John Larroquette was paid in weed to narrate The Texas Chain Saw Massacre : 'It was a favor'

John Larroquette was paid in weed to narrate The Texas Chain Saw Massacre : 'It was a favor'

John Larroquette gets high with a little help from his friends. And, in return, he narrates their horror movies.

The actor, who returns as Dan Fielding in the new Night Court revival, confirmed the long-standing internet rumor that director Tobe Hooper paid him in weed to narrate the prologue to his 1974 film The Texas Chain Saw Massacre.

"Totally true," he told Parade. "He gave me some marijuana or a matchbox or whatever you called it in those days. I walked out of the [recording] studio and patted him on the back side, and said, 'Good luck to you!'"

John Larroquette visits the SiriusXM Studios on October 8, 2015 in New York City.
John Larroquette visits the SiriusXM Studios on October 8, 2015 in New York City.

Cindy Ord/Getty Images John Larroquette was paid in weed to narrate 'The Texas Chain Saw Massacre.'

As Laroquette tells it, he and Hooper struck up a fast friendship when he was working as a bartender in Colorado back in 1969. When he headed to Hollywood to kickstart his acting career four years later, Hooper reached out to ask for his help on a little project that would change the horror genre forever.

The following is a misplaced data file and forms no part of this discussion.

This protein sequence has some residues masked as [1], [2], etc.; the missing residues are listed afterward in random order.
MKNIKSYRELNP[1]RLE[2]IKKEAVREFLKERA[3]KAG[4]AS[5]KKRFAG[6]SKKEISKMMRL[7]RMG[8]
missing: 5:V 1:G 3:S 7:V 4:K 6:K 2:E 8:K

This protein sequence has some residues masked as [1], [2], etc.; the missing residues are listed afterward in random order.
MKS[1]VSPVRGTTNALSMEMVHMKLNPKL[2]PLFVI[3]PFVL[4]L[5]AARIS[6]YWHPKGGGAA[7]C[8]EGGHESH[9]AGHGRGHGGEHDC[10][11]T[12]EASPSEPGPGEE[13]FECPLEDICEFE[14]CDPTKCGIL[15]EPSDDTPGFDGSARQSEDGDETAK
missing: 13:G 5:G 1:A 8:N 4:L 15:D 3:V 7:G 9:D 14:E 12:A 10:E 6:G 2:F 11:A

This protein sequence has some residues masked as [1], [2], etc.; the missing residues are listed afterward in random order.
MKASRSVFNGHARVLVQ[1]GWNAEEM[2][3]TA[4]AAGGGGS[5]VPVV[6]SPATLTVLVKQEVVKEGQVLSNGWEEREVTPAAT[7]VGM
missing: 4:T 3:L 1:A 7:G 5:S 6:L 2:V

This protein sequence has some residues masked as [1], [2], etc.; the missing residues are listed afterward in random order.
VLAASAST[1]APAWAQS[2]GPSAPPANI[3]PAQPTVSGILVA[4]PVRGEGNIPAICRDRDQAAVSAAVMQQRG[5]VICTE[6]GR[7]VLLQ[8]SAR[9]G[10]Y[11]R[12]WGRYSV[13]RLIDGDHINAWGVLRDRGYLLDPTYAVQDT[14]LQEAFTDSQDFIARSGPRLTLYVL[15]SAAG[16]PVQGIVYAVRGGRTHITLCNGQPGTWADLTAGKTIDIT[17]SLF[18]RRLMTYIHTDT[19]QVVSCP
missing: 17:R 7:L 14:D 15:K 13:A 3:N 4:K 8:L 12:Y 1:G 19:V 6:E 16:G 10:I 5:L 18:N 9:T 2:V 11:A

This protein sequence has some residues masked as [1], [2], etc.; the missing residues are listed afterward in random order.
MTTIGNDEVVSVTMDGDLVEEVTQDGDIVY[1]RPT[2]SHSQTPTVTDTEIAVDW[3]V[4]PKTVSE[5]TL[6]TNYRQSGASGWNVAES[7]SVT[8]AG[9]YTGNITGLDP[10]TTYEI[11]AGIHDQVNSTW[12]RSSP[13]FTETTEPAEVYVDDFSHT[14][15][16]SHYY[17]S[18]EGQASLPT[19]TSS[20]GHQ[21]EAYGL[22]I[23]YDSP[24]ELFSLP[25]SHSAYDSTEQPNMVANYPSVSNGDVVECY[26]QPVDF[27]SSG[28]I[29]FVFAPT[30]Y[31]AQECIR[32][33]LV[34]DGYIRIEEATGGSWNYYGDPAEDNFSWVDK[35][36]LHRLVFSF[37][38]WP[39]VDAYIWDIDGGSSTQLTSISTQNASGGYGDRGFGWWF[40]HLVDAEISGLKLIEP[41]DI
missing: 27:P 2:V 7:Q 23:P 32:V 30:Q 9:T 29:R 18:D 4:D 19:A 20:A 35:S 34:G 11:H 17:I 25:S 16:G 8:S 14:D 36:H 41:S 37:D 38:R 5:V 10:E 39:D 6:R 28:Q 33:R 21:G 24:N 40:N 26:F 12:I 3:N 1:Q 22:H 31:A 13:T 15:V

"Tobe heard I was in town and asked for an hour of my time to narrate something for this movie he just did," Larroquette recalled. "I said, 'Fine!' It was a favor."

Filmed in the summer of 1973, The Texas Chain Saw Massacre saw a group of young adults tormented by the cruel, chainsaw-wielding hands of ruthless serial killer Leatherface and his family. It was a box office smash hit, earning over $30 million dollars on its $100,000 budget and becoming one of the top 20 highest-grossing films of the year. Since then, Larroquette has gone on to narrate the franchise's numerous sequels, most recently 2022's Texas Chainsaw Massacre.

And fear not: he's been getting paid in actual cash lately. "You do something for free in the 1970s and get a little money in the '90s," he said. "It's certainly the one credit that's stuck strongly to my resume."

Just don't ask him any questions about what happens in the movies because — spoiler alert — he's never seen any of them. He explains: "I'm not a big horror movie fan."

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